Thursday, April 28, 2011, 4:30PM - 5:30PM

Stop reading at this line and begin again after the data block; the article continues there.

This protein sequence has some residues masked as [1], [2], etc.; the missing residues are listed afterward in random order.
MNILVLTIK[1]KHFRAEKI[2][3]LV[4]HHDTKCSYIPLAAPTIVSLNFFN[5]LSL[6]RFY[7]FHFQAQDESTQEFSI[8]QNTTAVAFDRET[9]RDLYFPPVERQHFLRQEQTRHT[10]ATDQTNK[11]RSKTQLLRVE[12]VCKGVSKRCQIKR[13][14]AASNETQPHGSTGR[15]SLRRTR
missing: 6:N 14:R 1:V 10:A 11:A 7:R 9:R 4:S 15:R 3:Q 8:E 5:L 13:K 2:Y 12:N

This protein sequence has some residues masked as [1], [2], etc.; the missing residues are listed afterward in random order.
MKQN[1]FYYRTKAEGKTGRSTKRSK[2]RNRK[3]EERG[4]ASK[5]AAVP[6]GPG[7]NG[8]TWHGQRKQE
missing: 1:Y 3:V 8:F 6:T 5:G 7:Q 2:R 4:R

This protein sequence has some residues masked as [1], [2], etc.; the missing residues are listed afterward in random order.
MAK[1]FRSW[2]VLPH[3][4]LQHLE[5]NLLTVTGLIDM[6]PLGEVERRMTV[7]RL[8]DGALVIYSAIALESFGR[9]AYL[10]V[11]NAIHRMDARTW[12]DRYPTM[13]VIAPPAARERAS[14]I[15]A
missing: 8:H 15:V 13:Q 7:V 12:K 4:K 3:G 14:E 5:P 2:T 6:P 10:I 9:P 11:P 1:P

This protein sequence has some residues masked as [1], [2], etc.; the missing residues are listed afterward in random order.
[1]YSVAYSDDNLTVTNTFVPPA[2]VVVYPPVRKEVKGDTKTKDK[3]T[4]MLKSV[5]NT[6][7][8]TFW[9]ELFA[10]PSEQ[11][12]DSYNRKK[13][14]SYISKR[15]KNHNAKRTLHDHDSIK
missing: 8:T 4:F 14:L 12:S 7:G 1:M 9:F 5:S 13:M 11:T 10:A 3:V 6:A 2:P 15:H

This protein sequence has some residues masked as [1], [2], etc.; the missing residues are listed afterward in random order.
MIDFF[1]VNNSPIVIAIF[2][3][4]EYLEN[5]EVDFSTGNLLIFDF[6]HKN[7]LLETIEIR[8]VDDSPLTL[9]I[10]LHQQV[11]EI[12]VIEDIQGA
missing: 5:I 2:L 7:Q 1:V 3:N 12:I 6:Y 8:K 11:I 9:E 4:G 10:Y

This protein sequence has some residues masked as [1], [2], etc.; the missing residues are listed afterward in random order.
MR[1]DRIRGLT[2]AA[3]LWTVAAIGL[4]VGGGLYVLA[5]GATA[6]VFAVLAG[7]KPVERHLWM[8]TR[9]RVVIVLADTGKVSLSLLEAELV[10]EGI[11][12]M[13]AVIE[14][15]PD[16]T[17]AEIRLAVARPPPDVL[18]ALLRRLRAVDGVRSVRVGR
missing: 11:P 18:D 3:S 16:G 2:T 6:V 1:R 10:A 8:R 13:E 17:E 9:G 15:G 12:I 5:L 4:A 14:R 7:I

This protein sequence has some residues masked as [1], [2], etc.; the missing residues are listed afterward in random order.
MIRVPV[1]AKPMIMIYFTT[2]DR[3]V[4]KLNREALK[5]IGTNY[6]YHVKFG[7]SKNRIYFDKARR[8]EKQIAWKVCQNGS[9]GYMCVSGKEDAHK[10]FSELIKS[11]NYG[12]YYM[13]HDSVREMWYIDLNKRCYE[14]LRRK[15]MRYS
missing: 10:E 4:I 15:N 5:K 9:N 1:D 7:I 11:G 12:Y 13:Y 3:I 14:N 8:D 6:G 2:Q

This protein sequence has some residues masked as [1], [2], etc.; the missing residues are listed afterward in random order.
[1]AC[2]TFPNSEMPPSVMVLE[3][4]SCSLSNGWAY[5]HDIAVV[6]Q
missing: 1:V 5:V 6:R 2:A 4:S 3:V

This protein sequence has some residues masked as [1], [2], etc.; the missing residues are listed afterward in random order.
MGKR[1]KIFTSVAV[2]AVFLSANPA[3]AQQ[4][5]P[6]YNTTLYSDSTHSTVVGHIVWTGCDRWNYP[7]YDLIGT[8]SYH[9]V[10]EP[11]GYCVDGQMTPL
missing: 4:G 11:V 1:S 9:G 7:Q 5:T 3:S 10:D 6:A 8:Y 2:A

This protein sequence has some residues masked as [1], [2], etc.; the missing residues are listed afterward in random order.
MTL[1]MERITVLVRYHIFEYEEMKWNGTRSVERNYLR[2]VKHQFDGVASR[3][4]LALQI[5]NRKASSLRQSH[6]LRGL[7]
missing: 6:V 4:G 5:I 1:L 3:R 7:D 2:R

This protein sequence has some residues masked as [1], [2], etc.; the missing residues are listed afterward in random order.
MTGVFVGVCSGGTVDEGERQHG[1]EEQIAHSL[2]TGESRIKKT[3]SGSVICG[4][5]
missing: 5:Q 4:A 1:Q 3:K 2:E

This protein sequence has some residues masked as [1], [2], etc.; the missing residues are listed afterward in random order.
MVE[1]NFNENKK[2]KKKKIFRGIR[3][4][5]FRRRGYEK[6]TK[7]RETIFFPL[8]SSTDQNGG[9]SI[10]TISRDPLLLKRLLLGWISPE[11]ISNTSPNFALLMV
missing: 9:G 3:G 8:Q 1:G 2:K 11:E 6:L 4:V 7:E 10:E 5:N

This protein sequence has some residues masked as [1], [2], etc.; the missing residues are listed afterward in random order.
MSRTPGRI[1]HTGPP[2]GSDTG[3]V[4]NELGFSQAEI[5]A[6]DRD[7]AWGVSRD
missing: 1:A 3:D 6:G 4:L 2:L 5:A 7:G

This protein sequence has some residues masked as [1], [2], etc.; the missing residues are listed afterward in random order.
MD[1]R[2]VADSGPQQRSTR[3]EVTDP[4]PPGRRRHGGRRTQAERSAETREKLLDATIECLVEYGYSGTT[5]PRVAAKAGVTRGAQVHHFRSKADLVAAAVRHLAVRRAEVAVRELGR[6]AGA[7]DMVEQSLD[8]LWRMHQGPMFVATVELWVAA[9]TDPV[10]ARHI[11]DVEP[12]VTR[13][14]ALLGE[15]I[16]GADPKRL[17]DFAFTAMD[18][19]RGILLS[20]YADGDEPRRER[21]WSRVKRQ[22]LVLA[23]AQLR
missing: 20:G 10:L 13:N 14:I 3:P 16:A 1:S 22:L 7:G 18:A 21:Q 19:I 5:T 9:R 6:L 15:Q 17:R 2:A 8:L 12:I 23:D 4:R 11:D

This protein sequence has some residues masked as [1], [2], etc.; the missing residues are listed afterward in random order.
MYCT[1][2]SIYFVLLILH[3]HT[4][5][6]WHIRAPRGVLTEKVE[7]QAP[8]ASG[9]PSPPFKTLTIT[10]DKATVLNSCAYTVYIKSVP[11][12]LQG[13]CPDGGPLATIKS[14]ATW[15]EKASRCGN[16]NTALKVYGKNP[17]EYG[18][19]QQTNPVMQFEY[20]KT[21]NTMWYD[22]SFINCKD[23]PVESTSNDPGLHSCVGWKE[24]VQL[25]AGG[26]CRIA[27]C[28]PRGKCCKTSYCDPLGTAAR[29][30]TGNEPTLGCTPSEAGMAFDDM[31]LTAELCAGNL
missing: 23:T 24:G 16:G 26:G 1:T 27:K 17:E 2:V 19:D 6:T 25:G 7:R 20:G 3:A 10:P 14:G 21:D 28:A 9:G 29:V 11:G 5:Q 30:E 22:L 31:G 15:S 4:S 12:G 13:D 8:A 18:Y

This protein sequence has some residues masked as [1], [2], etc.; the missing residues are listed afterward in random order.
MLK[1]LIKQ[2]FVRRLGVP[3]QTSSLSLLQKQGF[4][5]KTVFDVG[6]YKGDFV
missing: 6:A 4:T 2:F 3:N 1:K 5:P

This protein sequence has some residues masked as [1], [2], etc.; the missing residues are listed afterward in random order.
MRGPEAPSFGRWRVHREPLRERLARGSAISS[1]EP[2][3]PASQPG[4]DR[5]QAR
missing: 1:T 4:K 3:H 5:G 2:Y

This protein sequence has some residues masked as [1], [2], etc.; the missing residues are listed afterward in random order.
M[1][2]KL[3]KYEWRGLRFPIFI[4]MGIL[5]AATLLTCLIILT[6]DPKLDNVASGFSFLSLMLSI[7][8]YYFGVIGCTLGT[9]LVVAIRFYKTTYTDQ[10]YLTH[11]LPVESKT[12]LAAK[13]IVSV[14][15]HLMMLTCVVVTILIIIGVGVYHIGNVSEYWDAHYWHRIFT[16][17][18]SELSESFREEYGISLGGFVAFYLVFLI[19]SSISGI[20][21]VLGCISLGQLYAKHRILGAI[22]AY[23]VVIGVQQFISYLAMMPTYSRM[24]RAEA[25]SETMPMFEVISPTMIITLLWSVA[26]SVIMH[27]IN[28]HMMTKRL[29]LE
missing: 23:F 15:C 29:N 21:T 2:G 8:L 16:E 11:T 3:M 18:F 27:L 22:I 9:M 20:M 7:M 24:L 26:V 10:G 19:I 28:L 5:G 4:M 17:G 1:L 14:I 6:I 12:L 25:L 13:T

The Norwegian Sea is the primary conduit through which warm Atlantic water reaches the Arctic Ocean. As such is has strong implications for both the recently observed Arctic warming and regional biological productivity making it an important location for climate monitoring. This study uses alkenones to reconstruct SST and primary productivity variability within the Norwegian Sea over the past 550 years. Results show a decoupling of phytoplankton vs. zooplankton derived SST reconstructions, confirming the observations of previous studies within the basin. Our results suggest differences in depth habitat and water column structure as the most likely cause of observed differences. Additionally strong inverse relationship was found between primary productivity and changes in solar intensity, suggesting an atypical control over bloom size in the region.